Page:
So double curling was fun, but not super fun.

It was quiet. With a quarter of the people of a regular league, there weren't as many people to chat to. And there was little sweeping. This is the part I didn't like. I'm a lead, and I'm not the most consistent or accurate curler, but I like sweeping. It's the part of the game I think I'm good at. I like walking out with the rocks and judging weight and line that way. I like the bursts of exercise and the excitement that occurs when someone is yelling at you to sweep harder. There's not much of that in doubles. I'm not quite so coordinated enough to get up and sweep my own rock (nor should I, as it's not super safe) and on occasion did run out of the house to sweep during Kevin's shots, but not very often. It's not as active a game.

And that meant my feet got really cold, even with the addition of a second pair of socks!

It was quite challenging sorting out weight too. I'm used to throwing guards or draws to two sweepers who can push it a few extra feet. Not so in doubles. The first week a lot of rocks were hogged. And now I'm used to throwing to no sweepers, so I could never play in doubles and team leagues at the same time, I wouldn't be able to sort out the weight. I'm just not that good.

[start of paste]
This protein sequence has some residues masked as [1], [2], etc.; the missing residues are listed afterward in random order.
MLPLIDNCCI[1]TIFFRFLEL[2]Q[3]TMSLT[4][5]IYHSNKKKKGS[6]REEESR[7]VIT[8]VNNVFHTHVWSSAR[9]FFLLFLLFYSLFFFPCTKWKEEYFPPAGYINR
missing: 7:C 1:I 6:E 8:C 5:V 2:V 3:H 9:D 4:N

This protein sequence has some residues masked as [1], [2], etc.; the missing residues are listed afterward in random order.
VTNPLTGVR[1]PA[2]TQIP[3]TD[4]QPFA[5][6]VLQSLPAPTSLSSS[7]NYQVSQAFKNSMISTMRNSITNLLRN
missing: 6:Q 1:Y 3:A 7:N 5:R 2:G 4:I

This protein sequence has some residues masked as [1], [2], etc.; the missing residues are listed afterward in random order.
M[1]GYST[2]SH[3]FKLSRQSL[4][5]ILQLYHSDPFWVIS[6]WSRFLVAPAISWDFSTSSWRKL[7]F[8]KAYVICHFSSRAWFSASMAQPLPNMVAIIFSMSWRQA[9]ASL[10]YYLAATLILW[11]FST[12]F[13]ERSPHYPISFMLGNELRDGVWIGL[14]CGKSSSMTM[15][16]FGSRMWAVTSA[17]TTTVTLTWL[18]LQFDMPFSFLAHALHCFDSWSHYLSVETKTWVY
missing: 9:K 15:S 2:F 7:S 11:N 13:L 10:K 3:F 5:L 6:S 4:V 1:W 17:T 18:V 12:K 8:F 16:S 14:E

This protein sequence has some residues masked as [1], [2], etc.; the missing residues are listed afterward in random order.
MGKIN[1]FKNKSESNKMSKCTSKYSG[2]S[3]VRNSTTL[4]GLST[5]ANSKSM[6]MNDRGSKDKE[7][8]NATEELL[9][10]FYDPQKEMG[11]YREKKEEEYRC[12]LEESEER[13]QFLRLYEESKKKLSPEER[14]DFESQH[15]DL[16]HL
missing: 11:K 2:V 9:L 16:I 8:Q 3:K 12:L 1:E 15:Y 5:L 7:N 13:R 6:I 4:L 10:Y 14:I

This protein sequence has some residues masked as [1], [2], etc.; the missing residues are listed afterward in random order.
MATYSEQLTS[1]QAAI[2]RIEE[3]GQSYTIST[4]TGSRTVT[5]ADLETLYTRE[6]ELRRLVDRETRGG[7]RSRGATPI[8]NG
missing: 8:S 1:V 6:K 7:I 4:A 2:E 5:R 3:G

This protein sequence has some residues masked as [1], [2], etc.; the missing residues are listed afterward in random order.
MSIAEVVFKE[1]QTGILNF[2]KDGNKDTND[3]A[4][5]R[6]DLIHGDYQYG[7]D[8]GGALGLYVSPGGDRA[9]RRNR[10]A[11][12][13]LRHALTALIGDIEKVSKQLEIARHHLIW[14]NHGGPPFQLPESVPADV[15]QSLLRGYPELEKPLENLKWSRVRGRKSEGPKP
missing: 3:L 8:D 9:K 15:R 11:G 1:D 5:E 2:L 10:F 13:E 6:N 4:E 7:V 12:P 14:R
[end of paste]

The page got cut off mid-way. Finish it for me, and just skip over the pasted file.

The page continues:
Only throwing five stones and only playing six ends also screws with your game.  We were often able to score three or four rocks when the first rock is in the house, so if you have a bad end or two the other team can get so far ahead that you can't catch up in the short time allotted. This led to some lopsided scoring. I'm sure if we were star curlers we wouldn't have this problem, but we're not, so we do.

Would I play doubles curling again?

Maybe. I wouldn't play in a league that lasted a whole season, but I would play a couple one-off games for fun or as a bonspiel or in a short spring league. It was a nice, social league that allowed me to extend the curling season a bit and get to know some awesome people. But it wasn't quite as fun to play as team curling.

Well done Cathy for organizing it. Maybe we'll do it again next April!